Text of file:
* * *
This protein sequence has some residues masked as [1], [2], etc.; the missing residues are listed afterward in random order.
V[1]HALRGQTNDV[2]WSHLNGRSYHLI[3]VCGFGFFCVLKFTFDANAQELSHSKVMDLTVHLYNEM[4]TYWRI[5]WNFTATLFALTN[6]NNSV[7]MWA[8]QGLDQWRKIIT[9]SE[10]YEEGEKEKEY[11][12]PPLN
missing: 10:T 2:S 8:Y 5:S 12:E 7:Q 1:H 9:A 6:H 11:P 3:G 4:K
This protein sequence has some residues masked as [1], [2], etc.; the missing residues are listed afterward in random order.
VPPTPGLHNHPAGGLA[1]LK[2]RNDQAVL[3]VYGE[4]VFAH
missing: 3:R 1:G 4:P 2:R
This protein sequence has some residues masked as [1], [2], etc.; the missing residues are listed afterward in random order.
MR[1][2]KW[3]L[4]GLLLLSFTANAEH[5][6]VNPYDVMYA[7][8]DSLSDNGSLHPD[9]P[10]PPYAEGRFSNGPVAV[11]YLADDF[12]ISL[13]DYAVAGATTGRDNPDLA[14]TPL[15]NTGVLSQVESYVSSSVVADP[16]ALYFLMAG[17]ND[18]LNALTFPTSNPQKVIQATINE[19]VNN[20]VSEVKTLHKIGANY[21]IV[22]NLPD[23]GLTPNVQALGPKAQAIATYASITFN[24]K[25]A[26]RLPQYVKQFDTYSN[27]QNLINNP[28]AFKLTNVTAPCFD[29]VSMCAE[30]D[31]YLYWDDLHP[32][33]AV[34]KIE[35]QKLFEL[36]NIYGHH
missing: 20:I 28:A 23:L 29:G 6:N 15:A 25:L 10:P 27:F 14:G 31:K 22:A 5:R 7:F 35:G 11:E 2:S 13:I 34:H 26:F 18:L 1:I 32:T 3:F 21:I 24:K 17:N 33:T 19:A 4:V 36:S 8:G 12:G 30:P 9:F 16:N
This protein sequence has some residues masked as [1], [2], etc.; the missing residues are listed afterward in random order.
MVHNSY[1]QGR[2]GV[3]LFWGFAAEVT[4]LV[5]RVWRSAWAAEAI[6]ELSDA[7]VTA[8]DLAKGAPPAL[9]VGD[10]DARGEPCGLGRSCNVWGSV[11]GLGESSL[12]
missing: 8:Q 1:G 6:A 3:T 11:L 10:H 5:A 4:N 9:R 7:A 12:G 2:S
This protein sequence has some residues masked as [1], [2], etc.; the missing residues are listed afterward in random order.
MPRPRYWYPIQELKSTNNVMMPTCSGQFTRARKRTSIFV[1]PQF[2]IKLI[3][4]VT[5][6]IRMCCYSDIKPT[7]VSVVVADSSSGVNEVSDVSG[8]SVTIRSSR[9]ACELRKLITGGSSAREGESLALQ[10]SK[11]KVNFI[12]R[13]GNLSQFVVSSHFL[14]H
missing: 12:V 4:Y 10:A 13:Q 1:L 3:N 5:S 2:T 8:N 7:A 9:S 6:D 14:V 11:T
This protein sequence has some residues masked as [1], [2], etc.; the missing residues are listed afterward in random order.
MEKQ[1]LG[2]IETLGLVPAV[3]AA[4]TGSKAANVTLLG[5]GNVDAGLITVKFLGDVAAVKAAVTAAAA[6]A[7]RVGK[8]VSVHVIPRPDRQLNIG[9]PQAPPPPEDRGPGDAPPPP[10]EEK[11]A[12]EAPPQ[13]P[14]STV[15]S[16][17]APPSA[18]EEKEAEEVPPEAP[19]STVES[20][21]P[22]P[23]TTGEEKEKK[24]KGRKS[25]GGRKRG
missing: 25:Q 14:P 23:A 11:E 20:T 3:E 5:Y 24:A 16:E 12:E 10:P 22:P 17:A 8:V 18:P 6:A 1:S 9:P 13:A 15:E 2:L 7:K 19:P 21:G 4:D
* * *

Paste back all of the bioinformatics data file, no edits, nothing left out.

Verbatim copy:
This protein sequence has some residues masked as [1], [2], etc.; the missing residues are listed afterward in random order.
V[1]HALRGQTNDV[2]WSHLNGRSYHLI[3]VCGFGFFCVLKFTFDANAQELSHSKVMDLTVHLYNEM[4]TYWRI[5]WNFTATLFALTN[6]NNSV[7]MWA[8]QGLDQWRKIIT[9]SE[10]YEEGEKEKEY[11][12]PPLN
missing: 10:T 2:S 8:Y 5:S 12:E 7:Q 1:H 9:A 6:H 11:P 3:G 4:K
This protein sequence has some residues masked as [1], [2], etc.; the missing residues are listed afterward in random order.
VPPTPGLHNHPAGGLA[1]LK[2]RNDQAVL[3]VYGE[4]VFAH
missing: 3:R 1:G 4:P 2:R
This protein sequence has some residues masked as [1], [2], etc.; the missing residues are listed afterward in random order.
MR[1][2]KW[3]L[4]GLLLLSFTANAEH[5][6]VNPYDVMYA[7][8]DSLSDNGSLHPD[9]P[10]PPYAEGRFSNGPVAV[11]YLADDF[12]ISL[13]DYAVAGATTGRDNPDLA[14]TPL[15]NTGVLSQVESYVSSSVVADP[16]ALYFLMAG[17]ND[18]LNALTFPTSNPQKVIQATINE[19]VNN[20]VSEVKTLHKIGANY[21]IV[22]NLPD[23]GLTPNVQALGPKAQAIATYASITFN[24]K[25]A[26]RLPQYVKQFDTYSN[27]QNLINNP[28]AFKLTNVTAPCFD[29]VSMCAE[30]D[31]YLYWDDLHP[32][33]AV[34]KIE[35]QKLFEL[36]NIYGHH
missing: 20:I 28:A 23:L 29:G 6:N 15:A 25:L 10:P 27:F 14:G 31:K 22:A 5:R 7:F 35:G 11:E 2:S 13:I 34:H 26:F 18:L 1:I 32:T 3:F 21:I 24:K 17:N 33:T 19:A 4:V 36:S 8:G 12:G 30:P 9:F 16:N
This protein sequence has some residues masked as [1], [2], etc.; the missing residues are listed afterward in random order.
MVHNSY[1]QGR[2]GV[3]LFWGFAAEVT[4]LV[5]RVWRSAWAAEAI[6]ELSDA[7]VTA[8]DLAKGAPPAL[9]VGD[10]DARGEPCGLGRSCNVWGSV[11]GLGESSL[12]
missing: 8:Q 1:G 6:A 3:T 11:L 10:H 5:A 4:N 9:R 7:A 12:G 2:S
This protein sequence has some residues masked as [1], [2], etc.; the missing residues are listed afterward in random order.
MPRPRYWYPIQELKSTNNVMMPTCSGQFTRARKRTSIFV[1]PQF[2]IKLI[3][4]VT[5][6]IRMCCYSDIKPT[7]VSVVVADSSSGVNEVSDVSG[8]SVTIRSSR[9]ACELRKLITGGSSAREGESLALQ[10]SK[11]KVNFI[12]R[13]GNLSQFVVSSHFL[14]H
missing: 12:V 4:Y 10:A 13:Q 1:L 3:N 5:S 2:T 8:N 7:A 9:S 6:D 14:V 11:T
This protein sequence has some residues masked as [1], [2], etc.; the missing residues are listed afterward in random order.
MEKQ[1]LG[2]IETLGLVPAV[3]AA[4]TGSKAANVTLLG[5]GNVDAGLITVKFLGDVAAVKAAVTAAAA[6]A[7]RVGK[8]VSVHVIPRPDRQLNIG[9]PQAPPPPEDRGPGDAPPPP[10]EEK[11]A[12]EAPPQ[13]P[14]STV[15]S[16][17]APPSA[18]EEKEAEEVPPEAP[19]STVES[20][21]P[22]P[23]TTGEEKEKK[24]KGRKS[25]GGRKRG
missing: 25:Q 14:P 23:A 11:E 20:T 3:E 5:Y 24:A 16:E 12:E 10:P 22:P 17:A 8:V 18:P 6:A 1:S 9:P 13:A 15:E 2:L 7:K 19:P 21:G 4:D